Furthermore, information received this week by CarAdvice means we can exclusively reveal that Holden looks set to drop the LPG-fuelled V6 engine option as part of the wider cost-cutting measures we revealed recently, and will run with a single V8 engine and single six-speed automatic gearbox option.
The current L98 6.0-litre V8 engine that produces 260kW of power and 517Nm of torque will be replaced by a 6.2-litre V8 engine with codename L99 (an upgraded version of the LS3 current used in the naturally aspirated HSV range). This engine will locally produce 304kW of power at 5900rpm, down on the same engine used in the Chevrolet SS, in which it produces 310kW of power.
This same engine is expected to be also used in the 2016 VF Holden Commodore SS Series 2, which will launch around the same time.
The upgraded L99 engine comes with fuel-saving technology that includes E85 flex fuel compatibility and active fuel management that can shut down up to four-cylinders during light throttle loads. Additionally, the L99 engine also comes with camshaft phasing technology, which is the simplest form of variable valve timing, whereby the angle of the camshaft is rotated backwards and forwards relative to the crankshaft.
Our information suggests that the facelift changes and new engine will reduce weight by 2kg in total. This, in addition to the fuel-saving technology of the L99 engine, is likely to reduce fuel consumption from the current 11.7l/100km and increase performance, given the addition of 44kW of power.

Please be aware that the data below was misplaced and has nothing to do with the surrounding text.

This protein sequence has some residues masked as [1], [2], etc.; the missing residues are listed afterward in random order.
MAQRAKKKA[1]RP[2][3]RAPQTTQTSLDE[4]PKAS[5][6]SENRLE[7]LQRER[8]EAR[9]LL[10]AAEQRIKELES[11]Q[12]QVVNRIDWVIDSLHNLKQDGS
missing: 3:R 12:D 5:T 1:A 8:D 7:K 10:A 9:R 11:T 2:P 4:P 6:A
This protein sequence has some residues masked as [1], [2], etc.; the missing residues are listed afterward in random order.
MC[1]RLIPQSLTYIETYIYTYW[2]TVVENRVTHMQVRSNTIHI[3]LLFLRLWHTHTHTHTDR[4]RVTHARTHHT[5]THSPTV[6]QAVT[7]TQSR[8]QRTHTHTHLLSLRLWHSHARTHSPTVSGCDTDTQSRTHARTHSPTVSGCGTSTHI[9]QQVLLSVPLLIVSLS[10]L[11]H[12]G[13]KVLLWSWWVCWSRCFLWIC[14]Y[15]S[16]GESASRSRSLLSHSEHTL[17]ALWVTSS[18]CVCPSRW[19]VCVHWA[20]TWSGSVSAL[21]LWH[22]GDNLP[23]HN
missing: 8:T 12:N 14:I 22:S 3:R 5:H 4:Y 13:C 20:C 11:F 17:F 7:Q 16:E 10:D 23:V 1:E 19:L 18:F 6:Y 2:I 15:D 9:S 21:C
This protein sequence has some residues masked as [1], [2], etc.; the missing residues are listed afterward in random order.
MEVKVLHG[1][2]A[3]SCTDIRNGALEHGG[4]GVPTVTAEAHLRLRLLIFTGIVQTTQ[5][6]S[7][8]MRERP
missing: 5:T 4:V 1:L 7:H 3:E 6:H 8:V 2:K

The WN Caprice V design has remained largely unchanged since the car was launched in 2006, though it received a very minor exterior facelift alongside a brand new interior in 2013 alongside the launch of the VF Commodore. The same revision saw the price drop by $10,000, making it a more attainable car for those after a long-wheelbase luxury sedan.
While sales of the Caprice V are up by 10.0 per cent year-on-year in 2014 (a year in which it managed 1218 units), they are down in comparison to the figures of 2011 and 2012, where the Caprice V was hitting almost 2000 units per year.
The Caprice's only current rival in VFACTS' Upper Large segment is the just-updated Chrysler 300. The Holden commands more than 55.5 per cent market share. With 614 sales this year, the Caprice has also more than doubled the Hyundai Genesis (282).
The full degree of the facelift is currently unknown and there's no official confirmation, but our sources suggest that it will be greater than what see on the revised VF Commodore, which is expected to only receive minor styling changes to the front-end. The facelifted Caprice V is expected to be released mid-September alongside said Series 2 VF Commodore.
Holden refused to provide any comment, but has previously commented that it will continue to keep Commodore relevant until its planned end of production in 2017. CarAdvice will keep you posted as more information comes to hand.